“The combined results from these two instruments will allow us to infer the nature of the fluctuations and so distinguish between low-frequency turbulence-like and high-frequency wave-like modes. The amount of energy in these fluctuations can be measured as well. From these kinds of measurements, we will be able, if life remains simple and straightforward (not always guaranteed!), we should be able to take the first steps in confirming what the basic heating mechanism is for the solar corona and hence the origin of the solar wind.”

 

 

Dr. Michael Griffin is keynote speaker at SMD Symposium

Michael Griffin

A former NASA administrator and University of Alabama-Huntsville eminent scholar returns to the Rocket City in a key role at one of the largest symposiums of its kind.

Dr. Michael Griffin, who is responsible for ensuring U.S. military technical superiority as Undersecretary of Defense for Research and Engineering, is set to provide the keynote address at the upcoming Space & Missile Defense Symposium.

The event is called “the leading educational, professional development and networking event in the space and missile defense community,” and the keynote dinner will be Aug. 8 at the Von Braun Center. According to a Department of Defense spokesperson, Griffin was not ready to reveal the topic of his address when contacted in July.

Griffin, a former NASA administrator and eminent scholar at the University of Alabama in Huntsville, took over his new role at the Pentagon earlier this year following a career that has spanned academia, industry, and the civil and national security government space sectors. He was appointed by President Trump to fill the new position created from the reorganization of the Pentagon’s acquisition, technology and logistics (AT&L) organization.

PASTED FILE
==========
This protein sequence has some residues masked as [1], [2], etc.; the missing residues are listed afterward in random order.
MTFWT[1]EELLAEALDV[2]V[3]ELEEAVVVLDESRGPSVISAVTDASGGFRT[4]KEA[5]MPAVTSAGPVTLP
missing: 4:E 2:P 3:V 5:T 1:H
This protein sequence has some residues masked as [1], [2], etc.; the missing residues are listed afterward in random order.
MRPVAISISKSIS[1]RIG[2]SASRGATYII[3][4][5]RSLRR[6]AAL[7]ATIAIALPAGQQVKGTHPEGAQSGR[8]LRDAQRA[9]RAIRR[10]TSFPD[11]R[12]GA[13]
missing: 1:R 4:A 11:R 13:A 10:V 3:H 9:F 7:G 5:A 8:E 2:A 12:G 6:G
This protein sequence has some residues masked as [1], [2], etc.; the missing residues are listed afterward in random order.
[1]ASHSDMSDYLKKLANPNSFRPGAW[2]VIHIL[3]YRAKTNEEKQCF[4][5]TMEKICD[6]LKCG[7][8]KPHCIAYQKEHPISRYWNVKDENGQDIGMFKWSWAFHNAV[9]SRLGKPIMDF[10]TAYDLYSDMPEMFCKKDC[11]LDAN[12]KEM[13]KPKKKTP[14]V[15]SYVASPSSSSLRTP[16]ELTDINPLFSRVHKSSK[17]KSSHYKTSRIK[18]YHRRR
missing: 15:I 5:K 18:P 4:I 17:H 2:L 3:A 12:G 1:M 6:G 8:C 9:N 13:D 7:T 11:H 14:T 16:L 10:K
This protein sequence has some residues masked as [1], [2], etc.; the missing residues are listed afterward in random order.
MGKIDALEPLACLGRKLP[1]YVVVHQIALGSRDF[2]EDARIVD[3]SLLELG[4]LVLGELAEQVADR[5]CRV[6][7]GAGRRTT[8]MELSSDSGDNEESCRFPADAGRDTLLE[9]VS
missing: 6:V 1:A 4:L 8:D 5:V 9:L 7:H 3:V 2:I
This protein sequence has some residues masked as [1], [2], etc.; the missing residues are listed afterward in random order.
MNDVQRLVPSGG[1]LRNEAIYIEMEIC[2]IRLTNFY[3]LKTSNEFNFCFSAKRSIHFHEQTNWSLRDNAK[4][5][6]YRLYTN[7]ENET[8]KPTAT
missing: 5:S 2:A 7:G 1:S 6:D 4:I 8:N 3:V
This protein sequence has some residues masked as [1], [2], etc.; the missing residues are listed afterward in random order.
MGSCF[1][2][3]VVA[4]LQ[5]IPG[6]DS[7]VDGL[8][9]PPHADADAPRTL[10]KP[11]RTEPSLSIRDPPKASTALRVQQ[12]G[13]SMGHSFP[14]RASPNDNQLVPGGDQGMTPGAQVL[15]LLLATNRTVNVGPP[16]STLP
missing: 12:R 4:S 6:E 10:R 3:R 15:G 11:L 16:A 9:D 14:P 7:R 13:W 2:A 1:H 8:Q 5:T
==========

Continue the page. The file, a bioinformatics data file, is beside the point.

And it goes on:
The 2017 National Defense Authorization Act instructed the DoD to break up AT&L and replace that undersecretary position with two new ones, including Griffin’s post as undersecretary for research and engineering post, to develop future technologies; and an undersecretary for acquisition and sustainment, held by Ellen M. Lord, who has day-to-day focus on existing defense systems.

In his role, Griffin is responsible for the research, development, and prototyping activities across the Department of Defense enterprise and is mandated with ensuring technological superiority for the DoD, according to his U.S. DoD biography. Griffin oversees the Missile Defense Agency, the Defense Advanced Research Projects Agency, the Strategic Capabilities Office, Defense Innovation Unit Experimental, the DoD Laboratory enterprise, and the undersecretariat staff focused on developing advanced technology and capability for the U.S. military.

During his career, Griffin was deputy for technology in the Reagan-era Strategic Defense Initiative Office and served as NASA administrator under President George W. Bush. He was also president and chief operating officer of In-Q-Tel, the nonprofit venture capital firm created and funded by the CIA.

He served as Space Department Head at the Johns Hopkins University Applied Physics Laboratory and was the King-McDonald Eminent Scholar and professor of mechanical and aerospace engineering at UAH from 2009-2012 before serving as a consultant to the military defense community.